Our client was a digital art gallery where you one could buy rare collectibles from popular artists and resell them later. The client was among the first users of non-fungible or unique tokens on the Ethereum blockchain and his company is even mentioned in the ERC-721 token standard as one of the successful early examples.
Decentralized art gallery
Blockchain, Digital Marketing Art, Fintech software
Research, Development, Testing
Google Cloud and related services (google SQL, Kubernetes, google build, cloud functions). Python, Golang, Vuejs, Stylus, Postgres, Metamask, Test Ethereum networks.
The traditional art market is an industry with a huge potential and capitalization of $67.4 billion in sales in 2018. Traditionally, buyers acquire art items for holding them and re-selling in the future. Our Client decided to use a well-known mechanism when every buyer could profit and increase the assets value by simply holding them. Cherry-picking the platform allowed to sell one’s assets on other platforms and use the digital verification system to confirm the owner of the original art.
- Transparency of transactions
- No 3rd participants involved
- User friendly UI
- Collectible digital artwork
- ERC-721 standard
The product was a platform for artists and collectors with a friendly, use-to-use interface without hidden fees aiming to benefits artists. Historically, in order to sell digital artwork, one needs to go through the uneasy workflow of registration and legalization of your artwork. That also includes giving your work to the third party and paying massive fees. With our client’s platform, one can own a rare and collectible digital artwork, and deal with it without any third-party mediator. The platform is built on a proven blockchain technology.
Decentralized networks, blockchain, and Ethereum, in particular, is still a new marketplace to work with. In fact, in mid-2018, at the time when we started to work with the project, an Ethereum tooling was still clumsy. The main challenge was how to provide smooth service for regular users who don’t know anything about blockchain and simply want to buy art products, keep them and re-sell later. How to make the process of buying art as simple as doing regular purchases with your credit card? How to gain trust of potential clients and build the credibility of your platform, prove that it is reliable? How to handle a massive amount of transactions when one hits blockchain limitations? There are the questions we asked ourselves as we worked on this project.
First, we conducted a profound research of existing technologies and came up with a detailed plan for the user interface, frontend and backend development, services infrastructure, and testing requirements. For an every step, we outlined which technologies or service providers we can use right now and those which needs to be customized for our needs. Furthermore, we included user education as an integral part of the project. We were looking for a simple way of explaining how blockchain works to gain more attendance and platform trust. After we reached a critical number of users, we came close to the blockchain input/output operations limits. One of the challenges we had to face is that blockchain has a significant delay in writing and updating data, but we updated it in a batch. Our solution was to create a local cache that has almost no delay and once per 10 seconds we synchronized platform cache with a global Ethereum ledger.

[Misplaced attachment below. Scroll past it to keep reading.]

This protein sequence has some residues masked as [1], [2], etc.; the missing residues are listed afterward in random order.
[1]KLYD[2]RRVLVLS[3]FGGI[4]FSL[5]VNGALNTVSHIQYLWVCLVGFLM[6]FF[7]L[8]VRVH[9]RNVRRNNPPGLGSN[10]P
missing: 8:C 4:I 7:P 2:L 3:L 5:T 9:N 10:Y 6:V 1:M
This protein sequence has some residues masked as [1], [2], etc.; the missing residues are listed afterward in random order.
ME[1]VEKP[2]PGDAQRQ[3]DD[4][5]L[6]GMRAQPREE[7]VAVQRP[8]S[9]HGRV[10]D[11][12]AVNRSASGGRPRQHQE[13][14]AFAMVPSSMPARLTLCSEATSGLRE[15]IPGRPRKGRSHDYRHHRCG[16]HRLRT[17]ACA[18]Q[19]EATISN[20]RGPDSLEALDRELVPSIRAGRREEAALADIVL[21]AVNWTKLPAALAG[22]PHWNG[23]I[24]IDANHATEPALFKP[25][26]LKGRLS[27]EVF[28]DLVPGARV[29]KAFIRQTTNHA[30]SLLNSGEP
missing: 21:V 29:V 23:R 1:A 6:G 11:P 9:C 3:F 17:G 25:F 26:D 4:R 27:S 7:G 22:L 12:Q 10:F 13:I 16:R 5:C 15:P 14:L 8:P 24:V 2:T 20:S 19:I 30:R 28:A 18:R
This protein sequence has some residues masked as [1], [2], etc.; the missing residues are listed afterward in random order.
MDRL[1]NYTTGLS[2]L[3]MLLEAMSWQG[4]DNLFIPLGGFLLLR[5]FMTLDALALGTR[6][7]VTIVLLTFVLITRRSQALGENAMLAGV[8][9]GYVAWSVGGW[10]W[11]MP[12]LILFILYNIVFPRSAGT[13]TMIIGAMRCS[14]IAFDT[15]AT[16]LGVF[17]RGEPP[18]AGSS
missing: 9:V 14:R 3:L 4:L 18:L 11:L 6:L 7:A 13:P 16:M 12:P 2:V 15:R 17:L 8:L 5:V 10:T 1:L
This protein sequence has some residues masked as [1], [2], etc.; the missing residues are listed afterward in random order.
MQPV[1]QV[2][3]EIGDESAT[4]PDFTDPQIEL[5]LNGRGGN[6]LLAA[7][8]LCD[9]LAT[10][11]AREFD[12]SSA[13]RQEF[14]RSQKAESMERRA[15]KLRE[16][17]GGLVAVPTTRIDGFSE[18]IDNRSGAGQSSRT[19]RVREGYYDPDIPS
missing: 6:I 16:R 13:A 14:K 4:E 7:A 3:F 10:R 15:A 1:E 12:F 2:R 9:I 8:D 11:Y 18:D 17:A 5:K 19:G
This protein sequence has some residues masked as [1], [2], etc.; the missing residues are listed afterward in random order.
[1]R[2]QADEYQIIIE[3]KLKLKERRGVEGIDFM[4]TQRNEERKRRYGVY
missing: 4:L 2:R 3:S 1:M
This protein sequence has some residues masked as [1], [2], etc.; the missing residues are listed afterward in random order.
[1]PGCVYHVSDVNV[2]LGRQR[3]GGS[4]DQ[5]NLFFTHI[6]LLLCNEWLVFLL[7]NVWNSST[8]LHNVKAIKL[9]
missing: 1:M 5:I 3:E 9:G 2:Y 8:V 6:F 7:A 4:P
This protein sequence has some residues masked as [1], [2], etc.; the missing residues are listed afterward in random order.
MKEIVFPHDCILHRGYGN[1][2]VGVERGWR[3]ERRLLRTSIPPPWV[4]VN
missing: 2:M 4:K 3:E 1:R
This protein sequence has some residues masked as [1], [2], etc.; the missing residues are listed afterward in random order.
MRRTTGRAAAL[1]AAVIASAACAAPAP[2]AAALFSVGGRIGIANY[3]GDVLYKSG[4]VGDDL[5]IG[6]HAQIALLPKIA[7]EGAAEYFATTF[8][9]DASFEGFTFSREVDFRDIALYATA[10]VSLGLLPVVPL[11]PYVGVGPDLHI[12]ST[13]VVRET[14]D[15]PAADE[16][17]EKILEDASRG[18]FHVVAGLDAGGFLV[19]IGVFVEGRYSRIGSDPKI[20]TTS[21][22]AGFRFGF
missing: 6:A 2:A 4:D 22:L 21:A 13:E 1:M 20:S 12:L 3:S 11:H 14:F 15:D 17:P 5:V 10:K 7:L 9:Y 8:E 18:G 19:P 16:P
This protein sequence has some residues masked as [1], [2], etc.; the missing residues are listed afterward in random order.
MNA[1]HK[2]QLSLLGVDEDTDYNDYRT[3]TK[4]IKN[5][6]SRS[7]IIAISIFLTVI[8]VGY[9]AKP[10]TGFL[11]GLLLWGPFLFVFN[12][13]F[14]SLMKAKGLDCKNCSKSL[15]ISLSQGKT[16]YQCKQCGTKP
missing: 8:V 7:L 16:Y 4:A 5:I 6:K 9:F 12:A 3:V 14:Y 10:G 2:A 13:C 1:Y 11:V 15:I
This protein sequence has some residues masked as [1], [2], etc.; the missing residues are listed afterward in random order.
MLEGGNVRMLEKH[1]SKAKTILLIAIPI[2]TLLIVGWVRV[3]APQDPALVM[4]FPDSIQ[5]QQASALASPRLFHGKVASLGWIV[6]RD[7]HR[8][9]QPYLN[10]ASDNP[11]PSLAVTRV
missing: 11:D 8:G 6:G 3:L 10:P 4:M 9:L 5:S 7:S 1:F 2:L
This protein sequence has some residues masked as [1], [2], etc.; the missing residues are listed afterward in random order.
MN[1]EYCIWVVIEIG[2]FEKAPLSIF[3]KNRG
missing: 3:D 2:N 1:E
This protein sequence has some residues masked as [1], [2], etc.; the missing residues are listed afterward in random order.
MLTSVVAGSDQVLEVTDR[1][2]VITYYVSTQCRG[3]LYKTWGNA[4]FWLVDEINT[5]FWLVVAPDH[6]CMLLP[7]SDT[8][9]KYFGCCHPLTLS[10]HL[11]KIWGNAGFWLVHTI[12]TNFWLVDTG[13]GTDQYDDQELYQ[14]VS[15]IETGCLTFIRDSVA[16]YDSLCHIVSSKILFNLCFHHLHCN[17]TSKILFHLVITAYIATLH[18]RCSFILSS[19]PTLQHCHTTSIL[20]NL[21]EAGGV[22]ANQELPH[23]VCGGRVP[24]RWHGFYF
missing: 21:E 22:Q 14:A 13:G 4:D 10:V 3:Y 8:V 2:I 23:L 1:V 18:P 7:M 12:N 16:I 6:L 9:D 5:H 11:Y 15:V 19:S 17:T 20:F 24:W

During the boom or cryptocurrencies, the platform was able to attract both art creators and collectors. In the pre-launch environment, the platform received good reviews from visitors. During benchmark tests, it was able to handle up to 100 requests per second.
The administration panel is the main hub that connects all pieces.
The original idea of the admin panel is to give an ability to non-technical people to interact with the Ethereum network (issue new card-contracts) without knowing how it works. Admin panel does not interact with the Ethereum network by itself, but stores data in the Postgres. And Postgres triggers Golang which deploys the contract to the Ethereum network.
The frontend was a part of the project which consumed a plenty of time and required additional efforts.
We’ve decided to use Vue.js because it is simple to learn, straight forward, and has everything for convenient frontend development.
We’ve decided to use microservice architecture for scalability and flexibility
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